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Write-Off Rates Return to Pre-Crisis Levels

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June 2016 Equifax National Consumer Credit Trends Report found the first mortgage write-off rate in the U.S. to be 3.3 basis points of outstanding balances, while the total number of first mortgage defaults in June was 17,909, the lowest since January 2007, according to an announcement from Equifax, Inc [1].

“The backlog of foreclosures from the financial crisis finally appears to be waning and write-offs are returning to historically-normal levels,” said Amy Crews Cutts, senior vice president and chief economist at Equifax. “Rising home values have helped significantly, as have improving labor markets. Given the low inventory of homes for sale and the overall improving credit profile of the U.S. consumer, we expect home sales to maintain the upward trend we’ve seen in the first half of the year and for mortgage default performance to continue its downward path.”

The report stated that while the overall U.S. first mortgage write-off rate returned to historic lows, some areas remain elevated. The write-off rate in Puerto Rico is three times higher than the national average at 12.9 and Nevada’s rate is twice as high at 6.6 basis points.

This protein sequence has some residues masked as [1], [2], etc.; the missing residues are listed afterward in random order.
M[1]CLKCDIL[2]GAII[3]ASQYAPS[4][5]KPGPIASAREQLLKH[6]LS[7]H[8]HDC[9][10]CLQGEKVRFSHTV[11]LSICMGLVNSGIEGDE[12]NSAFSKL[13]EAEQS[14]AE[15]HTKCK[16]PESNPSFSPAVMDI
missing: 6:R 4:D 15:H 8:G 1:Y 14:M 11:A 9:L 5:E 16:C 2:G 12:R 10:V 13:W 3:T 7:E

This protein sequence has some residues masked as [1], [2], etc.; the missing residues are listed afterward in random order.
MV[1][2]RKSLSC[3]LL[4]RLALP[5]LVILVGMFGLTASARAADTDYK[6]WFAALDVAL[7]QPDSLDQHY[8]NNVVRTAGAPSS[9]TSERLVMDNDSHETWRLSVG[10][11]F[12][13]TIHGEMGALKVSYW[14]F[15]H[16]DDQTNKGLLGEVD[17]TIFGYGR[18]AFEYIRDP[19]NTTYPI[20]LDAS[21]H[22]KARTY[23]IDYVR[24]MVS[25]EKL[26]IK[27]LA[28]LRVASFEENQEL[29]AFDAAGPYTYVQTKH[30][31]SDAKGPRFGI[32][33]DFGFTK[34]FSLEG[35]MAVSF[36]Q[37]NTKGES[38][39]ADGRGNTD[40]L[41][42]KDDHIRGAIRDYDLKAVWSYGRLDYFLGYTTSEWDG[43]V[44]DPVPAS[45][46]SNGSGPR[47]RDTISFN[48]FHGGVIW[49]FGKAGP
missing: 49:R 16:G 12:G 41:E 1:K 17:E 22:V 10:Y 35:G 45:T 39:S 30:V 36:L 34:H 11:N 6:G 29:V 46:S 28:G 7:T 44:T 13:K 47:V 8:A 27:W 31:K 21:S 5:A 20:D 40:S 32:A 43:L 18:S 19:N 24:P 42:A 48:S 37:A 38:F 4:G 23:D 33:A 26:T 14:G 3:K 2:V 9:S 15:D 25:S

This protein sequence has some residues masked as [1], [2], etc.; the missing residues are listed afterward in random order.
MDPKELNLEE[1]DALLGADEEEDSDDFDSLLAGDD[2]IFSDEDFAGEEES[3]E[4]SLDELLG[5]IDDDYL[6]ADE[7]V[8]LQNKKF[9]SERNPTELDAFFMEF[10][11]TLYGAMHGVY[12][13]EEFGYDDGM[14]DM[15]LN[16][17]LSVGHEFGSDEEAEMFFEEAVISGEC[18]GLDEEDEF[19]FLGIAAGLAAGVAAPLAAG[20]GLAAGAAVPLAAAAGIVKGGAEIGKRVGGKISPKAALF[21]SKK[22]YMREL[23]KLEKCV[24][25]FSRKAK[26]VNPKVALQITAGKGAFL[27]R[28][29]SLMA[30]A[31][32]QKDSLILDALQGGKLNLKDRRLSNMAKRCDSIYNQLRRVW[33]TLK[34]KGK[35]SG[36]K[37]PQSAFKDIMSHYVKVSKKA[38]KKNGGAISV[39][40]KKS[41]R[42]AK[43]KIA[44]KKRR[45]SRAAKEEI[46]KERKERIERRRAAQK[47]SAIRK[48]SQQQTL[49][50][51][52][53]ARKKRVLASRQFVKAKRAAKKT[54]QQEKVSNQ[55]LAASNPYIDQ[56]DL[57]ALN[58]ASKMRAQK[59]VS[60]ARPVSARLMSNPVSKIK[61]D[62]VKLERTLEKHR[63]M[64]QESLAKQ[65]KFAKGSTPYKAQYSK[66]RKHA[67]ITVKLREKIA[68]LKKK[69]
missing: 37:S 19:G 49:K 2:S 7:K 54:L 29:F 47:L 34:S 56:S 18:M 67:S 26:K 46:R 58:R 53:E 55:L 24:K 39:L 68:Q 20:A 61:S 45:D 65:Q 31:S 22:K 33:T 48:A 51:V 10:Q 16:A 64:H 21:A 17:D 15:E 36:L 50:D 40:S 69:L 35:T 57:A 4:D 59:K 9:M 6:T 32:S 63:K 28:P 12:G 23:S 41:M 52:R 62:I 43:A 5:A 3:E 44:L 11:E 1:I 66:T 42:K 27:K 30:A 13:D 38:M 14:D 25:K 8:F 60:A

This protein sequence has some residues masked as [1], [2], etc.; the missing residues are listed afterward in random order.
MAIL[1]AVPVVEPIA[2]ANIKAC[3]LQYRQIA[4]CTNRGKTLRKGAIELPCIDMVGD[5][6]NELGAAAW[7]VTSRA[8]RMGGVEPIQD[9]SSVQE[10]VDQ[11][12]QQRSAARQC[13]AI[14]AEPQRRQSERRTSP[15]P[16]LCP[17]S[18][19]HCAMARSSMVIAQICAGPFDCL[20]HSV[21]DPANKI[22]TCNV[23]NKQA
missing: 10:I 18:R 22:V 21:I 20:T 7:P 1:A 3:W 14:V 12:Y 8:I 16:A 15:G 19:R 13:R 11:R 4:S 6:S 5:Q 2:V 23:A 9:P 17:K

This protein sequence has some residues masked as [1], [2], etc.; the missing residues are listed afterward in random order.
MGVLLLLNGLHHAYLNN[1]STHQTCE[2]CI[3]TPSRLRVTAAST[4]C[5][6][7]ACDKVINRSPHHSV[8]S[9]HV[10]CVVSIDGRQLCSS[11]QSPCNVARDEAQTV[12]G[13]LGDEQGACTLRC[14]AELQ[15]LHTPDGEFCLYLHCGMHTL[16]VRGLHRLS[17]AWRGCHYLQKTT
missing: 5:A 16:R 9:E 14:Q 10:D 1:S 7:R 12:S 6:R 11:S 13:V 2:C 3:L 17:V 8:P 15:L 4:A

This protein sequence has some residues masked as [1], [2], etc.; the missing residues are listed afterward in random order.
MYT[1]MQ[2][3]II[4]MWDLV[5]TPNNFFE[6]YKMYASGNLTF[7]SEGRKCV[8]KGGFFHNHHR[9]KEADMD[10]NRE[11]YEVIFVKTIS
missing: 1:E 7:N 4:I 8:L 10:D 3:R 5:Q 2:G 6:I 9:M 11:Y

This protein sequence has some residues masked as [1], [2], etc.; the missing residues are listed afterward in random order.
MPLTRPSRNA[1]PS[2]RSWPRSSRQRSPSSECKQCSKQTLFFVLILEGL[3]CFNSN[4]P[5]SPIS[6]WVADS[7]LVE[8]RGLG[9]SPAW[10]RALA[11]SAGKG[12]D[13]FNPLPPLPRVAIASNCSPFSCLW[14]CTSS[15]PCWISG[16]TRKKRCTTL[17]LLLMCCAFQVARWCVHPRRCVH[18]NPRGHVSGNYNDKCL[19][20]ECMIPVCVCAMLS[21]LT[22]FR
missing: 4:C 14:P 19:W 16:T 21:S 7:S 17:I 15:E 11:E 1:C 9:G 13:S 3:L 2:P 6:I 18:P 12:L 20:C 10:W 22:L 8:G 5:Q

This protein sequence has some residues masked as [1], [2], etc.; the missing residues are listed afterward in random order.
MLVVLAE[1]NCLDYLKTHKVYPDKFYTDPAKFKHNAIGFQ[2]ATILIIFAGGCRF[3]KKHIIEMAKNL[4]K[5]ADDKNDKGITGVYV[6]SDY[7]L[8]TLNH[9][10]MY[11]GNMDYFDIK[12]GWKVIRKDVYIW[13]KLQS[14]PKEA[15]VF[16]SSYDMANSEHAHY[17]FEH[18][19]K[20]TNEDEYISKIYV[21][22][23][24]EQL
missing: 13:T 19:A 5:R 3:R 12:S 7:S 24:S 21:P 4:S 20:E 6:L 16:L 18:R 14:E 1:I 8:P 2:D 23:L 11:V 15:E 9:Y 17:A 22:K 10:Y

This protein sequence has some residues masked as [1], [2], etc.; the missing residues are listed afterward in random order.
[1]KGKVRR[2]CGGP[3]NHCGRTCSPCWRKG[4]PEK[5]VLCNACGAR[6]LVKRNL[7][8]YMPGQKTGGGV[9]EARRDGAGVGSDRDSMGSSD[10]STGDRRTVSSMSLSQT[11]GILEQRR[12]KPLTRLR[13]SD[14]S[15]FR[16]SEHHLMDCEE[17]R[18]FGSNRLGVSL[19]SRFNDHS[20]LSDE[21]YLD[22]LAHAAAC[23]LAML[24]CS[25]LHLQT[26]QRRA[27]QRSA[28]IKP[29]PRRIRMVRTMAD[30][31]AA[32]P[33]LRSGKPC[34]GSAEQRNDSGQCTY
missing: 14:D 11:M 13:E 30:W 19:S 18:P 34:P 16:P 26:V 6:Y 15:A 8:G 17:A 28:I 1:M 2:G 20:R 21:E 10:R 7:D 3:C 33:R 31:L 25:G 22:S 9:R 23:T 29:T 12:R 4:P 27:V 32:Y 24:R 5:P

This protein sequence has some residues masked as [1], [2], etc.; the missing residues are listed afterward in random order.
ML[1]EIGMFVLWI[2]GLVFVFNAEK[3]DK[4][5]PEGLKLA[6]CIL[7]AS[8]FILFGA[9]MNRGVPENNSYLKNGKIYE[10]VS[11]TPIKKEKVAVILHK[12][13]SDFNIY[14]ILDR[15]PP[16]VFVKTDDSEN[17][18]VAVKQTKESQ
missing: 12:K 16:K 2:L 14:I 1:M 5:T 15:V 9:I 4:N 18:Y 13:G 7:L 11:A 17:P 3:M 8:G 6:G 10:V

For Home Equity Lines of Credit (HELOC) and home equity installment loans, the report says write-offs, as a share of total balances, for year over year there was a slight increase in home equity installment loan write-offs from 7.6 basis points to 8.0 basis points as well as a decrease in home equity revolving lines of credit from 4.0 basis points to 3.4 basis points.

In regards to first mortgages, Equifax states that the severe delinquency rate, a share of balances 90-days past due or in foreclosure, is 1.40 percent which is down from 2.07 percent in June 2015. Likewise, as of June 2016, the total number of first mortgages outstanding is 49.8 million. That is an increase of 0.7 percent from June 2015. Additionally, the total balances outstanding on first mortgages are $8.33 trillion, a year-over-year increase of 2.8 percent. 

For Home Equity Lines of Credit (HELOC), it was shown that the severe delinquency rate (as a share of balances 90-days past due or in foreclosure) is 1.28 percent as of June 2016, down from 1.45 percent in June 2015 and the total number of outstanding HELOCs is 10.9 million, a year-over-year decrease of 3.4 percent from June 2015. It was also shown that the total balances outstanding on HELOCs in that same time is $486.5 billion. This was a decrease of 3.5 percent.